Fall 2020 - GSWS 414 D100

Dude, Where's My Body?: Biopolitics, Biotechnologies, Bioecologies (4)

Class Number: 7558

Delivery Method: In Person


  • Course Times + Location:

    Mo 1:30 PM – 5:20 PM

  • Prerequisites:

    45 units, including 6 units in GSWS.



Bodies are composed of matter and are given to matter. This course situates embodiment socially, historically, technologically, biologically, politically, and economically. Students who have taken GSWS 411 or GSWS 831 in Fall 2018 or Fall 2017, or GSWS 320 or GSWS 830 in Spring 2016 under the title "Dude, Where's My Body?" may not take this course for further credit.


We live in a historical moment in which cells are technologies, genes can be edited, organs and tissues are exchangeable, plastic molecules are laced through our bodies, and our limbs, senses, sex, looks, and lives are transformable. In this context, what is your body? Where does it begin and end? What are your biological properties? How much of your bodily substance and sensation is strictly “you” or “yours”?

Starting from feminist science studies scholar Donna Haraway’s enduring provocation, “Why should our bodies end at the skin?” (“A Cyborg Manifesto” 1991), we will spend the semester mapping and remapping the contours of this thing we call “a body.” This course traces and interrogates the numerous ways in which our bodies matter – socially, historically, technologically, biologically, politically, and economically. We will begin by reading focused selections from key theoretical texts that will help us to develop a shared language for talking about our bodies and their cultural, physical, and historical dimensions. The rest of the semester will be spent on case studies drawn from historical texts, anthropology, science and technology studies, performance studies, and critical cultural studies of race, gender, and sexuality.

Areas of exploration include constructions of race and ethnicity, sex and gender, drugs and addiction, social inequality, ecology, digital media, cosmetic surgery, contagion, organ transplantation, prosthetics, interspecies relations, reproductive technologies, nanotechnologies, biotechnologies, toys, toxins, food, and bioart.


For more detailed information please see the GSWS website: http://www.sfu.ca/gsws/undergraduate/courses/Educational_Goals.html


  • Weekly Modules (includes online discussion component, option for synchronous or asynchronous participation) 30%
  • Body Journal (7 entries @ 8 points each) 56%
  • Critical Analysis (1200 to 1500 word essay, 10-minute well-edited podcast, or equivalent in alternative format to be approved by professor) 14%



    • Lecture materials will be recorded and available on canvas.
    • Weekly discussions will take place online and will include asynchronous and synchronous components. Attendance at synchronous online discussions (via BB Collaborate and/or Zoom) on Mondays from 2pm-4pm is encouraged, but not required. Recordings of these sessions will be made available on canvas. Other interactive online components will be available through Canvas, hypothes.is, or other platforms.



• Testo Junkie: Sex, Drugs, and Biopolitics in the Pharmacopornographic Era (2013), Paul Preciado; e-book $24 at Indigo
• Between the World and Me (2015), Ta-Nehisi Coates; e-book $14 at Indigo, the audiobook is also exceptionally good and available through ITunes, GooglePlay, and other sources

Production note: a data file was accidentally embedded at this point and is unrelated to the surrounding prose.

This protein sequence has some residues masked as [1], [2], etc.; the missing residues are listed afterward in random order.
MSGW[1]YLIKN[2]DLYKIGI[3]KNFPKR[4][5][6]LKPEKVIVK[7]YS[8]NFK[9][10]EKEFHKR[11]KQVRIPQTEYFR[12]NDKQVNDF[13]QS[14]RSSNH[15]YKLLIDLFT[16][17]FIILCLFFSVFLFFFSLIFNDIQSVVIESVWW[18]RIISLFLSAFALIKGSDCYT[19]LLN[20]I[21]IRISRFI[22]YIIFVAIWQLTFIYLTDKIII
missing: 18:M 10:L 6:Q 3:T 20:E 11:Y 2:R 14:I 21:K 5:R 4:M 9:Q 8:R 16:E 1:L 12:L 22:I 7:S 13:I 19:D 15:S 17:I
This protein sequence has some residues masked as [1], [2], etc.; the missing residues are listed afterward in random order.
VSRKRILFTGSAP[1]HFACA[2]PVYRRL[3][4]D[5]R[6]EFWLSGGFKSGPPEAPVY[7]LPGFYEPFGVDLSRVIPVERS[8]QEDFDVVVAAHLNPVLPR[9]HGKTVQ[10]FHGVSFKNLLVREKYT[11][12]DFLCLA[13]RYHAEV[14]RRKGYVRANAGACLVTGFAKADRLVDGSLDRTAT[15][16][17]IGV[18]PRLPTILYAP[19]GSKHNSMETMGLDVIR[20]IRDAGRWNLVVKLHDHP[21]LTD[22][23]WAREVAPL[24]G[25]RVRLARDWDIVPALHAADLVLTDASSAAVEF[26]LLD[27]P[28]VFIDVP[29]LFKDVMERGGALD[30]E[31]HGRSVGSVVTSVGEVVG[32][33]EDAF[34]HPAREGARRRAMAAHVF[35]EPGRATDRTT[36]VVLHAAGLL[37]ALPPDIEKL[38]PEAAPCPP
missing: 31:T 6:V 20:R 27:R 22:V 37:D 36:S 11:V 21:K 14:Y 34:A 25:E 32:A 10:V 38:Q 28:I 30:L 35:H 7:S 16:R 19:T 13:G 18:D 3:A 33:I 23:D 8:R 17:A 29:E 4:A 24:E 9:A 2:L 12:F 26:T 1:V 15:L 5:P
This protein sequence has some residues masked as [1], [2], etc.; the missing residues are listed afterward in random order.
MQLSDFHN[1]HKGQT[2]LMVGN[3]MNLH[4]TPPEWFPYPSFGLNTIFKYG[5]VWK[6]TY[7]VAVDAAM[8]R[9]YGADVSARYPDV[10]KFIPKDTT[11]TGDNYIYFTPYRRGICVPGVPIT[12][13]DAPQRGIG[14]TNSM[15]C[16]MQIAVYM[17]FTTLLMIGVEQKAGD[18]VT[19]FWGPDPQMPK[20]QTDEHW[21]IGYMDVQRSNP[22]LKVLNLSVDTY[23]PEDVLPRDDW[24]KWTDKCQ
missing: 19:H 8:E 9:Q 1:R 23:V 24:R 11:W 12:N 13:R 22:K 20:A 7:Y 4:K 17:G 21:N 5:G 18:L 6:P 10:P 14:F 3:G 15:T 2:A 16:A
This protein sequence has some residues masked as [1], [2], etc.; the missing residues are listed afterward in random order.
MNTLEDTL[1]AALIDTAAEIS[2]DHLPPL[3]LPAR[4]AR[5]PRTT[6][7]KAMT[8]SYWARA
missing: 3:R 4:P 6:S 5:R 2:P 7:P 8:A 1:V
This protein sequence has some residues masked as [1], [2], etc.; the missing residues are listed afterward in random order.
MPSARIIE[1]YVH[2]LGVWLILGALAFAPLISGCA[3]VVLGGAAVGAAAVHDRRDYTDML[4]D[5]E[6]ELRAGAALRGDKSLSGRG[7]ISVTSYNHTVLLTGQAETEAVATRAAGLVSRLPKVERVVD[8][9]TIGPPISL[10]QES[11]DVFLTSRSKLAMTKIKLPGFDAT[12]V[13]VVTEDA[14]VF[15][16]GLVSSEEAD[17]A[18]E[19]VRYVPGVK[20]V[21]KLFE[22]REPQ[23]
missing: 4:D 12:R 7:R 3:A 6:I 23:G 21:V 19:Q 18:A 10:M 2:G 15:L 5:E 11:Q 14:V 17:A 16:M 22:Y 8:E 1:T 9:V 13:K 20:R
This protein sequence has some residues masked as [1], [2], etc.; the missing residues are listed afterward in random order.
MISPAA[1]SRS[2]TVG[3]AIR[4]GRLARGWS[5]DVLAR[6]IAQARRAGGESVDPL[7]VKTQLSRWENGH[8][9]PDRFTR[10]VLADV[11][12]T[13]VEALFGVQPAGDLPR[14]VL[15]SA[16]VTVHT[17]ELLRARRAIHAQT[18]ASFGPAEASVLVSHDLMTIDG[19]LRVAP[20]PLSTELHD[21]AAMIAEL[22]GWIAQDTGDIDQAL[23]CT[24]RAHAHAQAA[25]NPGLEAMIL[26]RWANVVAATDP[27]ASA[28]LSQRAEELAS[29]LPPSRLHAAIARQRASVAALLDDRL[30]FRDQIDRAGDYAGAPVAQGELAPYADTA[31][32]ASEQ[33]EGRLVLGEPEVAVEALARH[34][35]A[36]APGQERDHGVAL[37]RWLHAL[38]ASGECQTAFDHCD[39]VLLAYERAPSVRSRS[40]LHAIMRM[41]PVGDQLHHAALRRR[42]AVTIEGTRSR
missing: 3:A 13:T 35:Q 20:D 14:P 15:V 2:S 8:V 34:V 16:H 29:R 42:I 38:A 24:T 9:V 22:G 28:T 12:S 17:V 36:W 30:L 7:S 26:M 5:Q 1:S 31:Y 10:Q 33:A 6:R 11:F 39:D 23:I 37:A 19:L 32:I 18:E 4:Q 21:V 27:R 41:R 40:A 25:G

• M Archive at the End of the World (2018), Alexis Pauline Gumbs; paperback $32.17 at Indigo, available as e-book through SFU library, but I strongly encourage getting a hard copy of the book that you can write in
• All other readings and materials will be made available on canvas

*I encourage you to purchase e-books from sellers that aren’t Amazon. If you want a paperback, Pulp Fiction Books is a great local bookstore that will order anything Amazon has at a comparable price and offers free shipping. They are also doing free delivery in Vancouver.

Registrar Notes:


SFU’s Academic Integrity web site http://www.sfu.ca/students/academicintegrity.html is filled with information on what is meant by academic dishonesty, where you can find resources to help with your studies and the consequences of cheating.  Check out the site for more information and videos that help explain the issues in plain English.

Each student is responsible for his or her conduct as it affects the University community.  Academic dishonesty, in whatever form, is ultimately destructive of the values of the University. Furthermore, it is unfair and discouraging to the majority of students who pursue their studies honestly. Scholarly integrity is required of all members of the University. http://www.sfu.ca/policies/gazette/student/s10-01.html


Teaching at SFU in fall 2020 will be conducted primarily through remote methods. There will be in-person course components in a few exceptional cases where this is fundamental to the educational goals of the course. Such course components will be clearly identified at registration, as will course components that will be “live” (synchronous) vs. at your own pace (asynchronous). Enrollment acknowledges that remote study may entail different modes of learning, interaction with your instructor, and ways of getting feedback on your work than may be the case for in-person classes. To ensure you can access all course materials, we recommend you have access to a computer with a microphone and camera, and the internet. In some cases your instructor may use Zoom or other means requiring a camera and microphone to invigilate exams. If proctoring software will be used, this will be confirmed in the first week of class.

Students with hidden or visible disabilities who believe they may need class or exam accommodations, including in the current context of remote learning, are encouraged to register with the SFU Centre for Accessible Learning (caladmin@sfu.ca or 778-782-3112).